Does that read too much into Bruenig’s devotion to the father of Communism? No. The rest of her remarks made that clear. She attacked the “capitalist” idea that private property is in any sense “sacred.” So Pope Leo XIII taught (among many others). Property today includes our wages, of course. But Marx didn’t allow for workers to seek out the highest wage they could find. He left such questions to the experts picked by the “dictatorship of the proletariat.”

All that remains of Marxism is a sneer.

Bruenig denounced as corrosively “liberal” the legal reforms in the late Middle Ages. Those reforms freed workers from serfdom and feudal duties. So they could sell their labor at will. Keep in mind that peasants used to flee their master’s estates for cities like London. So Cubans today flee to Florida.   

Forget the Poor. Let’s Bash the Rich.

Fr. Sirico reminded her of the crucial point: How to help the poorest of the poor. Then he noted the greatest single rise in living standards in human history. It came from the Industrial Revolution. From private property and the free market liberating people to find the best use of their talents. Even better, in just the past 40 years, a billion people have risen from extreme poverty. Again, the cause was the growth of markets. In our lifetimes, we can expect the end of desperate want around the world. Didn’t that prove something? So Sirico asked her, gently but firmly.

Bruenig wasn’t impressed. She admitted, grudgingly, that capitalism had indeed lifted billions of people from desperate poverty. From one baby in three dying. From rickets and cholera. And from lifetimes of back-breaking farm labor on the brink of hunger. She conceded that capitalism is still doing that today.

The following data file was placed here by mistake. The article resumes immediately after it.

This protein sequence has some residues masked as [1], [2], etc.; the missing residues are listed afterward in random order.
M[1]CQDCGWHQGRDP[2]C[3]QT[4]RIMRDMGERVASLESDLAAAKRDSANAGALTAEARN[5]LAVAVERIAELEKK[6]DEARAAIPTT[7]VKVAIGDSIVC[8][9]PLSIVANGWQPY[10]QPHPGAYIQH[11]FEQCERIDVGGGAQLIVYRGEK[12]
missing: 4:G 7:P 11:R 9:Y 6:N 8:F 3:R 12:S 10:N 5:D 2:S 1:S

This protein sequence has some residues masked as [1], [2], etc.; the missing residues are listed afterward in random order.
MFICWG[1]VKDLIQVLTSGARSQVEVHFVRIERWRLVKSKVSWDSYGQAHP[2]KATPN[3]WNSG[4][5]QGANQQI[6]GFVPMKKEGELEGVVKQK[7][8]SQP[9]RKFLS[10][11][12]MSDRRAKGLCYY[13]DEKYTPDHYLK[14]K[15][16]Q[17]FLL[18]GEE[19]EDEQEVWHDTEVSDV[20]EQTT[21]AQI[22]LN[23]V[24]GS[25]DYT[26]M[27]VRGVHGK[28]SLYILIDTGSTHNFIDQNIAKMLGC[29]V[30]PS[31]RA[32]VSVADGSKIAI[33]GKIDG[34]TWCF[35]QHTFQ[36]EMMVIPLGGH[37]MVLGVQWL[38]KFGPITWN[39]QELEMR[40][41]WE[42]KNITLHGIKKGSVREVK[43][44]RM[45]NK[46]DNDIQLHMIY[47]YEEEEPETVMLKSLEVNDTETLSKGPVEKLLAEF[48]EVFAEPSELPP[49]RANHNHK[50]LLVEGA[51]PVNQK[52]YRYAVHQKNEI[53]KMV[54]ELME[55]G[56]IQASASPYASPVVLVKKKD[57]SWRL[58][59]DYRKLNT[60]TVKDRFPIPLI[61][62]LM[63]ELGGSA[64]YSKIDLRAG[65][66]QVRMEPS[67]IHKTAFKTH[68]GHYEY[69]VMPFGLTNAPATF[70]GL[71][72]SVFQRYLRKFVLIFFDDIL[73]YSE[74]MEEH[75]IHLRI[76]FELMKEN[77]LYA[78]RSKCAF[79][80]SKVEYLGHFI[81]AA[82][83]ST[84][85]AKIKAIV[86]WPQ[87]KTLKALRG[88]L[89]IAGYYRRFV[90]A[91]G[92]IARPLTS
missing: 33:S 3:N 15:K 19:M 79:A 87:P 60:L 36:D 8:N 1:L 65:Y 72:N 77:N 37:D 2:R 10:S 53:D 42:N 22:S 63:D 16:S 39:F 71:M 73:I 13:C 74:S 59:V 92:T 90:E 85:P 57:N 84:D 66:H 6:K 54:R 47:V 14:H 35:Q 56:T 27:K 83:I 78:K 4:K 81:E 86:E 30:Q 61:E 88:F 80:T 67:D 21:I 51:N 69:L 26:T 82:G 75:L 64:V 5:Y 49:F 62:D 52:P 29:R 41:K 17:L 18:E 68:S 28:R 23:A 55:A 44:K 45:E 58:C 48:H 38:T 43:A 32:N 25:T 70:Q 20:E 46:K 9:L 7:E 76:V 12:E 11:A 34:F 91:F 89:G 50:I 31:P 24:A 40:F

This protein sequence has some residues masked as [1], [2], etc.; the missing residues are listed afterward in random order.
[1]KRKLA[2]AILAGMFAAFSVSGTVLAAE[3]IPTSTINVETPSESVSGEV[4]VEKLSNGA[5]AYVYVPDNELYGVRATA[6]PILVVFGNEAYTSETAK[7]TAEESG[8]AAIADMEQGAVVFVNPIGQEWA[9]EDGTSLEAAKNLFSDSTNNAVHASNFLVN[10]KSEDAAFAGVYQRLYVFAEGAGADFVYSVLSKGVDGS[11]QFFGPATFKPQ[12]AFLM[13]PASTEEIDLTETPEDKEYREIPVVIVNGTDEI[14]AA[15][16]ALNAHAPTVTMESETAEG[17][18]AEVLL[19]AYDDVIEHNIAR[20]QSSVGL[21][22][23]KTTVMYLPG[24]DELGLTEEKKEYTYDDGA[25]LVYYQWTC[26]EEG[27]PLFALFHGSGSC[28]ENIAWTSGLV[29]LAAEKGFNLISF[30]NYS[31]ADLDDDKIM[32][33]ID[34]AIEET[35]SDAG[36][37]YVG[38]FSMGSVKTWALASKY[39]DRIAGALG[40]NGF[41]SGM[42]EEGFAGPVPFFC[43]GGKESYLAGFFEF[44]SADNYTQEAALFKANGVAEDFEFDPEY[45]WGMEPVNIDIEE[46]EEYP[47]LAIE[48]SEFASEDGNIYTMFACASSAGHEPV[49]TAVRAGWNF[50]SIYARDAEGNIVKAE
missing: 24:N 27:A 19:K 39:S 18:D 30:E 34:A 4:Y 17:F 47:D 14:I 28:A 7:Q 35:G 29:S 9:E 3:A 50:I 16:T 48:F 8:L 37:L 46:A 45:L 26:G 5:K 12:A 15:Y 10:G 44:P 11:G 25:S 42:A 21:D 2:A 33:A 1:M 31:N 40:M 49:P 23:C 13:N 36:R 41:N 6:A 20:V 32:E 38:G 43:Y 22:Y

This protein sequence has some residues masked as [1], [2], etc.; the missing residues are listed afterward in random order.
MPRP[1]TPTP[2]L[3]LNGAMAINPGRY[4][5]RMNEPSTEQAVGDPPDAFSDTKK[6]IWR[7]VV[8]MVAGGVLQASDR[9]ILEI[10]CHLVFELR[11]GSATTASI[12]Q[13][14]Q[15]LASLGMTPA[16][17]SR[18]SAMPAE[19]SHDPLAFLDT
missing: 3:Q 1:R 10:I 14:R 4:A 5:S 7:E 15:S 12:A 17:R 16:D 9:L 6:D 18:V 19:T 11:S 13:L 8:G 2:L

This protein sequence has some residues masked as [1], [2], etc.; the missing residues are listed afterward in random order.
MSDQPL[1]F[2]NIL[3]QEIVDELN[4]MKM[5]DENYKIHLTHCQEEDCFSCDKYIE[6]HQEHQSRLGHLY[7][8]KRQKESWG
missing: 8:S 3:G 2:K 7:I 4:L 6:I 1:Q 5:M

But suddenly Bruenig seemed to lose interest in the fate of the very poor. Instead she wanted to complain about the rich. The real problem, it seemed, was growing “inequality,” not poverty.

Is Faith a Side-Effect of Squalor?

And anyway, she deflected: Didn’t the Industrial Revolution coincide with the growth of secularism? Instead of remaining pious, malnourished peasants many well-fed workers began to drift away from the churches.

Scholars like Rodney Stark actually dispute this point: They note that the Industrial Revolution was also marked by massive religious upsurges: The Great Awakening. The Methodist movement. The explosion of Catholic religious orders that served the poor.

But let’s grant for the sake of argument: In many societies, over the long term, populations that become materially more comfortable often become more secular. Does that mean we should work to keep people poor? 

Marxism is a great way to accomplish that, no question. Of course, it also does things like drive people to abort their children. At one point, the average Soviet woman had gone through six abortions. China still coerces women to abort every child after the second. So maybe Marxist Catholicism needs some serious rethinking.

Christian heretics over the centuries had the same dream: That they could build the New Jerusalem here on earth by herding the poor together. By wiping out the wealthy. They were wrong, of course. But at least they had an excuse. They hadn’t seen what 70 years of Communist tyranny really looked like.

Perhaps we exaggerate, through the mists of history, how pious people really were in the past. Superstition at this distance might look like devotion. Methodists in the 18th century reported encountering rural Englishmen who still practiced paganism.

No doubt God makes allowances for the new spiritual challenges: the kind of challenges people face when we’re not scrabbling to get the next potato to come up out of the ground. He sends new graces, new movements, new inspirations. Doesn’t He? After all, He has “numbered every hair” upon our heads.

Is the Christian faith just a side-effect of squalor? Surely not. But Ms. Bruenig seems to think so.